From: jpf@hydra.cfm.brown.edu (Jim P. Ferry)
Newsgroups: sci.math
Subject: Re: Karhunen-Loeve transformation
Date: 27 Mar 1998 20:32:14 GMT
The Karhunen-Loeve procedure has many aliases: Proper Orthogonal
Decomposition, Principal Component Analysis, the Singular Value
Decomposition, analysis by Empirical Eigenfunctions. These different
names connote different things, such as whether we are working in R^n
or some Hilbert space, but the ideas are essentially the same.
I think of K-L as a slimmed-down version of SVD. The SVD of a matrix A
(of rank r) is
H
A = U D V,
where U and V are unitary, and D is a matrix that is zero outside its
principal r x r submatrix, this submatrix being diagonal with non-
increasing, positive entries (these are the non-zero singular values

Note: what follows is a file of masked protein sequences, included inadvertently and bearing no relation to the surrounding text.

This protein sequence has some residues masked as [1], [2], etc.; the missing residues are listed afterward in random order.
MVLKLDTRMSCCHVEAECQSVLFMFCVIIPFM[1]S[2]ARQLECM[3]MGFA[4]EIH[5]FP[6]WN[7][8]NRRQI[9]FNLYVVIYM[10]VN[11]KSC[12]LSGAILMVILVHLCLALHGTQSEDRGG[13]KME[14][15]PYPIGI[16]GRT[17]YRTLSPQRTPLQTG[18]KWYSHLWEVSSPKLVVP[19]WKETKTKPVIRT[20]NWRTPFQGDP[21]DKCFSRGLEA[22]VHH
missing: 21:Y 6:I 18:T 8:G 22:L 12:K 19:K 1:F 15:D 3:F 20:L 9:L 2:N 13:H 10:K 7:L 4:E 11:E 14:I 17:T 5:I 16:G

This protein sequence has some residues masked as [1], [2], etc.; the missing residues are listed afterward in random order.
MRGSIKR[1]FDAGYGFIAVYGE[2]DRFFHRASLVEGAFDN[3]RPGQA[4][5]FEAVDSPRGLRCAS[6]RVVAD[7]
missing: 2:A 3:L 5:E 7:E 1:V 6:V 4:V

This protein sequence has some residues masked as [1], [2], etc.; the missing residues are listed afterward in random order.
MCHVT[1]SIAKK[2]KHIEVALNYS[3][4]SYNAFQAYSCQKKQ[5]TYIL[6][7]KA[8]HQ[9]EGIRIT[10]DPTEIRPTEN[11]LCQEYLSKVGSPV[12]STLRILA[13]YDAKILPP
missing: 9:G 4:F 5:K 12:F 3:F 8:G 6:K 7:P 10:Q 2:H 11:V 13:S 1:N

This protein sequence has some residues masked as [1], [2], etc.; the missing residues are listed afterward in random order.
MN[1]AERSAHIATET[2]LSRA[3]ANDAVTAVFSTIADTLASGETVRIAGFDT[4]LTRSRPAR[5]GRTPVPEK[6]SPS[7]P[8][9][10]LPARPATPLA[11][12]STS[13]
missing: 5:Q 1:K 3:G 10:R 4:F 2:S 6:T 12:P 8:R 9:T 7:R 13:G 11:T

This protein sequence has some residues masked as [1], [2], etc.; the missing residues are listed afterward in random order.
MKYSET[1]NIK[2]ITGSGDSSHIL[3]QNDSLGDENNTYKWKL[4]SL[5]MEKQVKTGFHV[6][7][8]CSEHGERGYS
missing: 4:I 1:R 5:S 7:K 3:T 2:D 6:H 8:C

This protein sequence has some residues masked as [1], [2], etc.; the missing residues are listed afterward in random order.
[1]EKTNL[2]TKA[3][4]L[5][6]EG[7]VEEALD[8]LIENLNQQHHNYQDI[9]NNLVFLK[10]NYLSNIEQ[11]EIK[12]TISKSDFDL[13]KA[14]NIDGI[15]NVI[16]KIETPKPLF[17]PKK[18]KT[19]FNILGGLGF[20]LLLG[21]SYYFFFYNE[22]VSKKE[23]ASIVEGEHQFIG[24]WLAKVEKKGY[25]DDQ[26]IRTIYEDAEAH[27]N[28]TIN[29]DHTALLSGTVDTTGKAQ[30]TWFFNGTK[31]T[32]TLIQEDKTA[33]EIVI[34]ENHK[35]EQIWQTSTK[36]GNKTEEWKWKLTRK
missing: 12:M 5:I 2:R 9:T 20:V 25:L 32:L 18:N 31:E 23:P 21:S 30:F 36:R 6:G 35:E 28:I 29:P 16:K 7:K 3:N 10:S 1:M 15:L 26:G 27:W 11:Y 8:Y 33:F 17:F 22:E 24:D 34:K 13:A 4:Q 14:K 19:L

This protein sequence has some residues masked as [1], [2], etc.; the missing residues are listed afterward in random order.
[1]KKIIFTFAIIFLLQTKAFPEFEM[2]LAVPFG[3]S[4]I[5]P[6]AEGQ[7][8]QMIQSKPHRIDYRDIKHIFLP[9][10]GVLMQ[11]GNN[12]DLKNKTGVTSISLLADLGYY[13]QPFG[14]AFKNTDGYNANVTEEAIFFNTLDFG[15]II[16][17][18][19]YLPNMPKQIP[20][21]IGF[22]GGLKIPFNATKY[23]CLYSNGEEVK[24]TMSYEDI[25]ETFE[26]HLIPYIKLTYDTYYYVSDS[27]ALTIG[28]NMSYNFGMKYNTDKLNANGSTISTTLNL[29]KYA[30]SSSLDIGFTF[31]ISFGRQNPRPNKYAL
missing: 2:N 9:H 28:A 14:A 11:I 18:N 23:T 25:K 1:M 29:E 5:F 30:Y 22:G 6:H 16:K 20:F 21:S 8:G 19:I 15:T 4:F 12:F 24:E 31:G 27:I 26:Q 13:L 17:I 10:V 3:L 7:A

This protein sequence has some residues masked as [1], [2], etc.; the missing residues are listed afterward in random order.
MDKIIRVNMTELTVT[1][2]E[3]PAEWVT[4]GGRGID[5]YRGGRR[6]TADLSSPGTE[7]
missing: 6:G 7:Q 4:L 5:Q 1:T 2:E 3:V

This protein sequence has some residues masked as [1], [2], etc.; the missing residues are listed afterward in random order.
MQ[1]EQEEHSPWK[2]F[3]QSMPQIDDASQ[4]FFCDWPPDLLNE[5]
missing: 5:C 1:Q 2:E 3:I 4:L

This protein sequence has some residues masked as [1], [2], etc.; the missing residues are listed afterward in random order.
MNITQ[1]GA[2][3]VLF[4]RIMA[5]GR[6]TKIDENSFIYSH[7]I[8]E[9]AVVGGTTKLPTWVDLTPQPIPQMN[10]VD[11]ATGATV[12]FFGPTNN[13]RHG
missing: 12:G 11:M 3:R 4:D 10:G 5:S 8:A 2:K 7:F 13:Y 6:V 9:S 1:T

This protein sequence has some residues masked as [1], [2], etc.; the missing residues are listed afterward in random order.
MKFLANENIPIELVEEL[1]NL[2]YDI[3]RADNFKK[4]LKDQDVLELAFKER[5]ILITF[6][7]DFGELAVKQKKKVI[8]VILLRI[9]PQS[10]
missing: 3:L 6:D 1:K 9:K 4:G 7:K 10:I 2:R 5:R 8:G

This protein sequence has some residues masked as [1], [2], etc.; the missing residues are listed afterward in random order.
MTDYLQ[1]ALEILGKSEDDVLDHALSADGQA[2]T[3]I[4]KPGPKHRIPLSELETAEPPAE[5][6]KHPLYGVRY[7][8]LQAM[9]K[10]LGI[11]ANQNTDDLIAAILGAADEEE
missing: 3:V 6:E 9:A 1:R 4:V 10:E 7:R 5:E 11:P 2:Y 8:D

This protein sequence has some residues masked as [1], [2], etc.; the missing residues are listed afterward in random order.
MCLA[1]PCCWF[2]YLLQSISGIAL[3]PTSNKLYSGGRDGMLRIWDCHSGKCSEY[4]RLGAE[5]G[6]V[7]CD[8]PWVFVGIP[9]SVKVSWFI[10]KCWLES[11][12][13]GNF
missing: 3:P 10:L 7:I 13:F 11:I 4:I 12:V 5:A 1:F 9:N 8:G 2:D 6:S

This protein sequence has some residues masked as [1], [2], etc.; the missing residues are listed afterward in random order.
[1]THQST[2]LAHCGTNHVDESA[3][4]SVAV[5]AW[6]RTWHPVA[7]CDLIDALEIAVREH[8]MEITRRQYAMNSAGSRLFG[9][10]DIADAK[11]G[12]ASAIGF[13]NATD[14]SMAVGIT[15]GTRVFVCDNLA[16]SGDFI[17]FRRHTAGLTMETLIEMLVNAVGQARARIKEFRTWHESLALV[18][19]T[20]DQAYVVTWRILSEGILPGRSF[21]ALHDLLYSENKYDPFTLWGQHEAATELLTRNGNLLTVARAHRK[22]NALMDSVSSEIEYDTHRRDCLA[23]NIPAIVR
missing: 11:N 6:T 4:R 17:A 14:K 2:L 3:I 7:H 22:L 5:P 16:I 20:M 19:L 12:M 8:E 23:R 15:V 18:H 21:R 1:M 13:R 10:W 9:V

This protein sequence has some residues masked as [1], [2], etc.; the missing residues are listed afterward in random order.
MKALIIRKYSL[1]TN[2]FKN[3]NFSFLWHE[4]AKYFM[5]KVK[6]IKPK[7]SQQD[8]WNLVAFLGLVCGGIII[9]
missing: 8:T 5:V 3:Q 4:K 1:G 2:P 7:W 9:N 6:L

of A). Call this submatrix L.
The K-L decompostion is
1/2 H
A = S L T,
where S and T are the first r columns of U and V, respectively.
K-L is traditionally defined in terms of the correlation matrices
H H H H
K_S = A A = S L S or K_T = A A = T L T,
where the decompostions given are essentially eigensystem decompostions,
except that the zero eigenspaces are left out.
If you want to apply this to a Hilbert space other than R^n, you just
need to change your notion of what inner-product (i.e., matrix
multiplication) you're using.
In my doctoral thesis I used K-L as follows. A is a matrix whose
columns are snapshots of a flow field at different times. I formed the
correlation matrix K_T, computed T and L, then S = A T L^(-1/2). The
columns of S are the so-called "eigenpictures" (in this context). I like
to think of them as the principal directions of the ellipsoid of best fit
to the attractor of my flow.
-Jim Ferry